Independent photographers often have a hard time maximizing their studio spaces. While they are staying busy with new assignments and running their businesses, their studios may go underutilized. For me, my studio is more than simply a place where I shoot my subjects. My studio is a home base where I keep a team of talented artists that helps me not only pay the rent, but ensure the success of my photo business.
A Top-Notch Team to Drive Revenue
The top photographers in the industry have always had a strong support team to rely on: make-up artists, wardrobe stylists, and photography assistants. A successful photographer needs a team he knows well so when an important assignment or job comes through, he knows he can collaborate with his team deliver quality images that meet the needs of his clients. The studio is not just the place where my business is located; it’s also the headquarters for all the people on my team.
I’ve found that too many photographers look for specific team members for one day only. I’ve tried it, and it can be a real waste of time. I spend so much of the day directing this new person on my style and how I want things to look that I lose a lot of my shooting time. By working with a dedicated team of trusted assistants, stylists, and artists, we all get on the same wavelength and spend our time fulfilling our client’s requests. The result is that the more we’re all published, the more we can charge.
Not only do we all increase our revenue by working like this, we all get to build our own portfolios, which helps each of us get bigger and better jobs, and creates more revenue and builds our respective portfolios further. We all share a very symbiotic relationship, which contributes to each team members’ mutual success.
I also have a selfish reason for this team-oriented structure – it helps me keep my shooting fresh. It’s easy to become complacent in photography. If a particular concept or theme is successful, it makes sense to try to replicate it. But I try not to follow trends, I strive to create them. Working with a number of trusted colleagues helps push me to try new things and find fresh ways to meet my clients’ requirements.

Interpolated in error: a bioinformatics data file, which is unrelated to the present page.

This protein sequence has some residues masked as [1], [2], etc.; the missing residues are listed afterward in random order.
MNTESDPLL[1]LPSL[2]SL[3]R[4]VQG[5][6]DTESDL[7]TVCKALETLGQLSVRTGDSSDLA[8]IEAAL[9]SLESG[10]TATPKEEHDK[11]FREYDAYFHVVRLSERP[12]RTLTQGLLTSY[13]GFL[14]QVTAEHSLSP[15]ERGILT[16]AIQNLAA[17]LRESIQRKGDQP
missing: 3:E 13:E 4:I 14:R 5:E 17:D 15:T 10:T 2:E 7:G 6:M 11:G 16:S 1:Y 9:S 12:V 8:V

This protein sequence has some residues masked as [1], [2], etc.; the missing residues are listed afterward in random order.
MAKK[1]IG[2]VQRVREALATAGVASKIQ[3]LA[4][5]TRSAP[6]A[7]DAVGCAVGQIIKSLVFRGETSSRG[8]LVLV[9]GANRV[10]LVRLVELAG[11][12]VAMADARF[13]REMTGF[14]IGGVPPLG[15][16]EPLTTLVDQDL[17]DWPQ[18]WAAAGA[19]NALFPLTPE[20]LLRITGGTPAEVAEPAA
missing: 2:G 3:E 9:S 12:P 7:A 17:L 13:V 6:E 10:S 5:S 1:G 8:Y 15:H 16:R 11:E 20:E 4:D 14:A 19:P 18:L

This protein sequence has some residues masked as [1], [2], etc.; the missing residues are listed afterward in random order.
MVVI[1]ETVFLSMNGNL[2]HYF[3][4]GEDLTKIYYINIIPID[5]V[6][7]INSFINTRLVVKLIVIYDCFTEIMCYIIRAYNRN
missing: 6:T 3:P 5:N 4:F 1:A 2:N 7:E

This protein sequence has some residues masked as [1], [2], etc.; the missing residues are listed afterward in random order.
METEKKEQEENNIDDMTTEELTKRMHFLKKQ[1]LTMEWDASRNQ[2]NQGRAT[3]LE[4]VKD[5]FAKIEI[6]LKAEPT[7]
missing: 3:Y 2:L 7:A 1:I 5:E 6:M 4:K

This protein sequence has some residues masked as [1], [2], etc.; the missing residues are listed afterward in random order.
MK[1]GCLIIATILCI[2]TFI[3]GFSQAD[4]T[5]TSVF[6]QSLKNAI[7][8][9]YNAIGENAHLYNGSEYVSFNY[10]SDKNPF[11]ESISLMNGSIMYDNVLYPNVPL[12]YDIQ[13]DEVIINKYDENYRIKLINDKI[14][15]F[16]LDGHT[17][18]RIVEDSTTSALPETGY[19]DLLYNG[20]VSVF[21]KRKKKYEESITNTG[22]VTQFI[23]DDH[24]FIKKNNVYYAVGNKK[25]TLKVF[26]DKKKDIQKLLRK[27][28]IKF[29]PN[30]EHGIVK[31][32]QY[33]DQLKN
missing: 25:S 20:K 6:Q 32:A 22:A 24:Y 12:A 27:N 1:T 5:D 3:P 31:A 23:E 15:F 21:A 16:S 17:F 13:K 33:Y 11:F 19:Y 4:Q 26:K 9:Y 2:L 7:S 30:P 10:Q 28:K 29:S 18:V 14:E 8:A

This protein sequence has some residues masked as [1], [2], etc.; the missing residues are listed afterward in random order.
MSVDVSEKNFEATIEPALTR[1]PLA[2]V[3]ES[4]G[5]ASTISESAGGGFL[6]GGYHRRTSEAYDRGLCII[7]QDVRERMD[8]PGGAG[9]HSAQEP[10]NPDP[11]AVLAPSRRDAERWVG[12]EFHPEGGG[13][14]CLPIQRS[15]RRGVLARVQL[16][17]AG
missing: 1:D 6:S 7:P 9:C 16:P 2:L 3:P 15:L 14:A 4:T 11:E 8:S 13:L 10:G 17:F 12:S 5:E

The Revolving Door
As a fashion photographer, I often travel to different cities around the world, and I’ve built a network of trusted team members just about everywhere I go. I know that when I travel, I can book my team in advance and work with them to get the job done.
Because of consistent portfolio building, my team members aren’t always available to help with my shoots. They often have their own assignments or travel schedules. When my primary team members aren’t around, I tap their assistants to help with my jobs. While it may take them a little longer to apply the model’s make-up or construct the set for our shoot, they know the basics and can be molded to give me what I need. It usually takes one to two years for an assistant to gain the necessary professionalism, business savvy and artistic flair to get up to par with my primary team members, but when they do, I know that I’ve developed a reliable and dependable colleague that understands the proper flow of my shoots and can deliver when called upon.
Making Money With This Model
I try to be generous with my team. After all, they make me look like a million-dollar photographer. We’re all on the same page creatively and I consider them my photo family. Ensuring we all make a decent living with this model is simple.
Imagine that a photographer owns Mary Smith Studio, and all Mary’s team members are based in the studio. For every job that Mary, her assistants, her make-up artists, and her wardrobe stylists complete, a percentage of the revenue goes towards the studio’s rent. The rest of the revenue goes to paying each team member’s individual expenses. And when Mary is on shoots where she doesn’t require a stylist or an assistant, she can hire out her assistants to other photographers for a commission.
This model of surrounding myself with a strong team of up-and-coming talents has been successful for thousands of years. I also make it a point to spend quality time with each of my team-members and their assistants, for not only does this help nurture their talent, but it also motivates them to do their best work. The practice of hiring apprentices and teaching them the right techniques has helped me become the photographer I am today, and my photo business wouldn’t be the same without it.
Please feel free to drop me an email in regards to how your studio can work a bit smoother with this system. Escalante@EscalantePhotography.com
Veronica Lane, Reinhard Agency
Annette Famulski, The Roc Agency
Brittney Clapper, Stewart Chicago